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(Francisco Kjolseth | The Salt Lake Tribune) Nearly six months ahead of schedule, top-to-bottom access within the Bingham Canyon Mine returns with the opening of Kennecottís new 150-foot-wide mine access ramp. On Wednesday, Nov. 6, 2013, mine operators granted access to see the progress that has been made with 14 million tons of material removed so far following the 150 million ton slide that occurred April 10. The slide will be a topic of discussion at the Society for Mining, Metallurgy and Exploration Inc. meeting happening Feb. 23-27.
Kennecott slide will be hot topic at mining meeting
Convention » Site tour, technical sessions will look at the catastrophic collapse.
First Published Feb 21 2014 07:53 am • Last Updated Feb 21 2014 04:57 pm

Last April’s massive landslide in Kennecott’s Bingham Canyon mine will figure prominently among issues discussed when 5,500 members of the Society for Mining, Metallurgy and Exploration Inc. meet in Salt Lake City.

A field trip to the mine, which has been operating at reduced capacity since April 10, 2013 when a pair of slides moved 165 million tons of material into the bottom of the mine’s pit, is part of the annual convention, which runs Sunday through Thursday at the Salt Palace Convention Center.

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Building ties

The Boys Scouts of America will unveil a new merit badge, Mining in Society, on Wednesday to culminate the Society for Mining, Metallurgy and Exploration’s annual meeting. The society has worked for a decade to get the Scouts to create the badge as a means of fostering “understanding about the positive impact mining and minerals make on the American quality of life,” said spokesman John Hayden.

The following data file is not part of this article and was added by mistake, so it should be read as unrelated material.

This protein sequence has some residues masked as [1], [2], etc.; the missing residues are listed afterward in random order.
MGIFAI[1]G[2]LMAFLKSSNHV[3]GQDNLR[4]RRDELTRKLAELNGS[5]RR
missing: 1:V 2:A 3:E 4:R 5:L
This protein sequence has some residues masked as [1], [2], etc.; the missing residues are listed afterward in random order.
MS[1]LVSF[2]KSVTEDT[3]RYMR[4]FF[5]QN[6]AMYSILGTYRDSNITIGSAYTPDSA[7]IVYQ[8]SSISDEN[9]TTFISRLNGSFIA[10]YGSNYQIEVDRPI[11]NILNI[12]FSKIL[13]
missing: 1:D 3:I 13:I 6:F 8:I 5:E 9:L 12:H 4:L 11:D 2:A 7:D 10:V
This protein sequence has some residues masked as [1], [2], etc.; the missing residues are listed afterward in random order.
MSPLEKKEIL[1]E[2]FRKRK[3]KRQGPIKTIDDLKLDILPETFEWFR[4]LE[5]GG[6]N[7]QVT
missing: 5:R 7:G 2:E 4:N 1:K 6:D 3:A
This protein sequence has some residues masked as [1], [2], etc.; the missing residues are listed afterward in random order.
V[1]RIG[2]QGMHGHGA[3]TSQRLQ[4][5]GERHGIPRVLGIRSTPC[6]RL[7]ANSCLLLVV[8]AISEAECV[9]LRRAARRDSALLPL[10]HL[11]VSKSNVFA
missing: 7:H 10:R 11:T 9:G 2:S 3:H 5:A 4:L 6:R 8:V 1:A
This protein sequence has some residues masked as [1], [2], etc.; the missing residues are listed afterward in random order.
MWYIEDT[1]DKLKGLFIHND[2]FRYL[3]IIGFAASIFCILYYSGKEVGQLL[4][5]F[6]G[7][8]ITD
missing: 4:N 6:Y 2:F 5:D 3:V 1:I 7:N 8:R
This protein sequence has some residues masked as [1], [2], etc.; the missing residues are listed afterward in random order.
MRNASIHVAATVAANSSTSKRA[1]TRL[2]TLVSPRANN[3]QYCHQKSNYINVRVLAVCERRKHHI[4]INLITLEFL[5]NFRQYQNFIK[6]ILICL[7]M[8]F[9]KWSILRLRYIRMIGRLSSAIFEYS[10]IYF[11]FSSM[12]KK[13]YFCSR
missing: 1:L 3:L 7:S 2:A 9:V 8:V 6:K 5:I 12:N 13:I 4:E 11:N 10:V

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Two technical sessions also will address the slides, which triggered earthquakes, according to University of Utah seismologists.

In the first, at 2 p.m. Monday, Kennecott will provide an overview of the first slide, describe the geotechnical-monitoring system employed to detect ground movement anywhere on the flanks of the expansive pit, preparations taken beforehand, efforts to remediate the slide site and the logistics of keeping other parts of the mine working while the cleanup is done.

The focus shifts Tuesday to safety issues, redoing mine plans and to company perceptions that the slide enhanced productivity and teamwork.

Conference activities begin Monday morning with a panel discussion on "Community Engagement: Building Partnerships for Mining."

The panelists have diverse backgrounds, said society spokesman John Hayden. The Wildlife Habitat Council, Conservation International and Africare will be represented along with the International Council on Mining and Metals, Newmont Mining Corp., Freeport-McMoRan Copper & Gold and the World Bank’s International Finance Corp.

In all, the conference will feature 700 professional papers, 800 exhibit booths and participants from 30 countries. It is projected to contributed $5 million in direct spending to Utah’s economy.

Salt Lake City is a natural place for the society to meet, said its executive director, David Kanagy.

Since mineral deposits are found in 24 of the state’s 29 counties, he said "Utah provides many critical raw materials that support myriad market sectors from communications and transportation to energy and electronics, recreation to agriculture."

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